Interactive, client-side web apps in Haskell
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takeoutweight Better if ElemAsyncs is abstract too.
i.e. instead of a concrete polymorphic data type that happens to only contain
abstract types, leaves door open for e.g. monad transformers w/ Shade monad.
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Interactive, client-side web apps in Haskell

Shade is a DSL for writing browser-side applications in Haskell without the need for callbacks or pervasive mutation.

Check out a live example of the TodoMVC application and the accompanying source code.

Shade is currently quite experimental. Drastic changes are to be expected

Hello, World!

phrase = "Hello, World!"

helloInput :: (Shade s) => String -> s (Async s String)
helloInput str =
  do (inpAsync, inp) <- letElt (input [value (fromString valid)])
     div [] $ do h1 [] (text ("Enter '"++phrase++"': "++valid++"\n"))
     return (fmap (toString . changeEventValue) (onChange inpAsync))
    valid = map fst (takeWhile (uncurry (==)) (zip str phrase))

mainLoop elt str =
  do (a, r) <- runClient (helloInput str)
     listen a (\s -> mainLoop elt s)
     renderClient elt r

main :: IO ()
main = do
  Just e <- elemById "reactroot"
  mainLoop e ""

What is Shade?

Shade offers a purely functional approach to specifying interactive web applications. Instead of consisting of two-way data bindings between GUI widgets, applications are conceived as pure, one-way functions from a model to a view. As the model changes, the view is simply re-rendered. Shade uses React to make this repeated re-rendering extremely efficient.

Applications are specified with Shade by using a typed tagless-final domain-specific syntax. A key advantage of the tagless-final style is its solution to the expression problem. This means you can add more terms to your syntax (allowing, for example, custom html tags in the style of Angular's Directives) while, at the same time, interpreting the same syntax in various ways (for example, generating both a static file on the server side and an interactive app on the client side without changing the application code). Shade consists of the platform-agnostic shade-core, which is the tagless-final markup syntax and shade-haste which is compiled by Haste to Javascript and is responsible for rendering the markup on the client via React. Additional rendering back-ends are planned.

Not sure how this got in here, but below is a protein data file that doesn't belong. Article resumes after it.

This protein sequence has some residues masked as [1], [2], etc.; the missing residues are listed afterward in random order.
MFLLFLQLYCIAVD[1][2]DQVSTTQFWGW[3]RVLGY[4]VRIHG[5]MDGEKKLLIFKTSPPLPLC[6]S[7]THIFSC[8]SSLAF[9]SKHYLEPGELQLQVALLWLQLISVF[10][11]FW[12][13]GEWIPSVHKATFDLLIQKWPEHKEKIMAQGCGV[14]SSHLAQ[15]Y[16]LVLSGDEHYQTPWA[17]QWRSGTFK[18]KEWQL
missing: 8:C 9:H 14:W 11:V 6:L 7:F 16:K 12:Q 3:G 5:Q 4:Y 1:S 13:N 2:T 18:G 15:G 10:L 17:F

Shade eschews callbacks and mutation in favour of values and composition. Rendered components can be treated as Async-like values that represent the delivery of an event at some point in the future. These can be mapped over like any other functor or merged together like a monoid. Shade's use of Asyncs allows for highly-composable interactive behaviours in a similar vein as those offered by Functional Reactive Programming or Reactive Extensions.

Slides are available for a talk introducing Haste and tagless-final style.

Getting Started

First, install Haste, a Haskell-to-Javascript compiler. You can then build and install shade-core and shade-haste by running haste-inst install in their respective subdirectories.

To use shade in a new app, add shade-core and shade-haste to your .cabal file's build-depends:. You will need to directly specify the location of Shade's javascript stub file in your .cabal with a line like ghc-options: --with-js=<...>/stubs.js, where <...>/stubs.js is the path to the stub file shade-haste/lib/stubs.js.

You will also need to include React in your project. One option is to use Bower and put the entry "react": "~0.10.0" in your bower.json file.

Compiling your app and relocating the resulting javascript files can be done with a command like haste-inst build && mv src/*.js js/

The TodoMVC sample app demonstrates one way to include the relevant generated Javascript in an html page.